Monday, September 28, 2015

The mind is an argument

The mind is not a single voice but an argument, a chamber of competing voices, and a [problem] occurs when we listen to the wrong side
Jonah Lehrer

If you don't believe this, read one of these books:  "Against the Gods, the remarkable story of risk", "How we decide", or "The irrational economist, making decisions in a dangerous world".

Or, you could take a hard look at the papers of Daniel Kahneman and Amos Tversky. 

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Friday, September 25, 2015

It's agile! Why plan? Why schedule? Why estimate?

Remember the Trinity of Estimation? Why plan, why schedule? Indeed, the question might even be: Why estimate? It’s all going to change anyway.

The answer -- as we discussed a couple of weeks ago -- is quite clear:
If there are no plans, any outcome is acceptable; if there are no plans, there is nothing to estimate; without estimates, there is no reason to measure. Without  measurements,  there  will  be  no  benchmarks,  no improvement, and no answer to the questions of where are we? And, oh by the way, what are we doing?

The Estimation Trinity feeds forward into Agile Principle 5
"Build projects around motivated individuals. Give them the
environment and support they need, and trust them to get
the job done."

Trust them to get the job done. I say, what job is that?
  • It is the job described in the business plan, if you have one, but what if you don't?
  • It is the job estimated and scheduled? Ooops, no estimates?
  • It is the job as interpreted in near real-time by the functional user?
  • It is the job that evolves over several iterations and is adapted to the emergent value proposition? And, where is it we are going with that?
Trust them to get the job done. What is the definition of done?
  • Is it done when time/money runs out?
  • Is it done when the backlog is fully exhausted?
  • Or, is it done when the customer says it’s done, or someone else says
  • it’s done?
If you are trying to do a project without management, good luck to you.

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Tuesday, September 22, 2015

Quality drivers -- four big ideas

On slideshare, you can check out a paper I wrote on four big ideas that drive quality, particularly in agile methods.  Here are the points, summarized for the blog:

1. The Focus should be on Customers: Perhaps this is an obvious idea that is on everybody's list, but actually it is the Deming v Juran debate.
  • Deming was a product guy--make it right, and make it the right way.  
  • Juran was a customer guy--make it fit customer need.  
 Of course, there really shouldn't be a debate; Deming and Juran were both right, but in the end, customers, in the broad sense of the word, pay all the bills!  Customers can only be the ultimate focus because without customer buy-in to the quality of the outcomes, all is for naught.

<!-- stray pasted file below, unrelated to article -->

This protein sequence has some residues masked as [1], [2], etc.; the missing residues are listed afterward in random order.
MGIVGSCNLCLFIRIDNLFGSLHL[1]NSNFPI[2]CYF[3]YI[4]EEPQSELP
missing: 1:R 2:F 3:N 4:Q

2. Continuous improvement is a project imperative: There can be no substitute for a learning organization, and that includes project, even short ones.  Every team, group, and enterprise should be a unit in transformation, continually improving performance, capability, and capacity. Plan-do-check-act is nearly sixty years old, but actually it's still relevant, especially the check-act thing.  Take a moment to reflect on what you've done or are going--that's check; and then act to apply learning for improvement.

3. Total participation involves everyone: There is a place for the loner, the eccentric, and the individual contributor, but in general, the best outcomes involve the synergy of everyone contributing.  This may be a little harder with virtual settings, but it borrows a page from the wisdom of the crowds as well as recognizing that every individual can make a contribution, so every individual should make a contribution toward improvement.

4. Societal networking is flattening: Social networking may sound like a new idea, but it's been around since the onset of human groups; just the technology has changed.  What is new, or at least revisited, is the way social networking has flattened the hierarchy.  Now, there's no excuse for misunderstanding the spirit and the letter of the customer's needs: just ask!

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Saturday, September 19, 2015

Ah, those requirements!

We may not know much about the requirements; our backlog may be slight; but we do know this about that:
1st requirements paradox:
  • Requirements must be stable for reliable results
  • However, the requirements always change
2nd requirements paradox:
  • We don't want requirements to change
  • However,  because  requirements  change  ....  is  a known risk, we try to provoke requirements change as early as possible

So writes Niels Malotaux in an interesting 16 page paper describing his version of Agile, titled: "Evolutionary Project Management Methods: how to deliver quality on time in software development and system engineering projects".

Here's what Malotaux calls "Magic Words"

•   Focus
Developers tend to be easily distracted by many im-
portant or interesting things. Some things may even
really  be  important,  however,  not  at  this  moment.

•   Priority
Defining  priorities  and  only  working  on  the  highest
priorities guides us to doing the most important things

•   Synchronise [sic]
Every  project  interfaces  with  the  world  outside  the
project.  Active  synchronisation [sic]  is  needed  to  make
sure that planned dates can be kept.

•   Why
This  word  forces  us  to  define  the  reason  why  we
should do something, allowing us to check whether it
is the right thing to do.

•   Dates are sacred
In most projects, dates are fluid. Sacred dates means
that if you agree on a date, you stick to your word.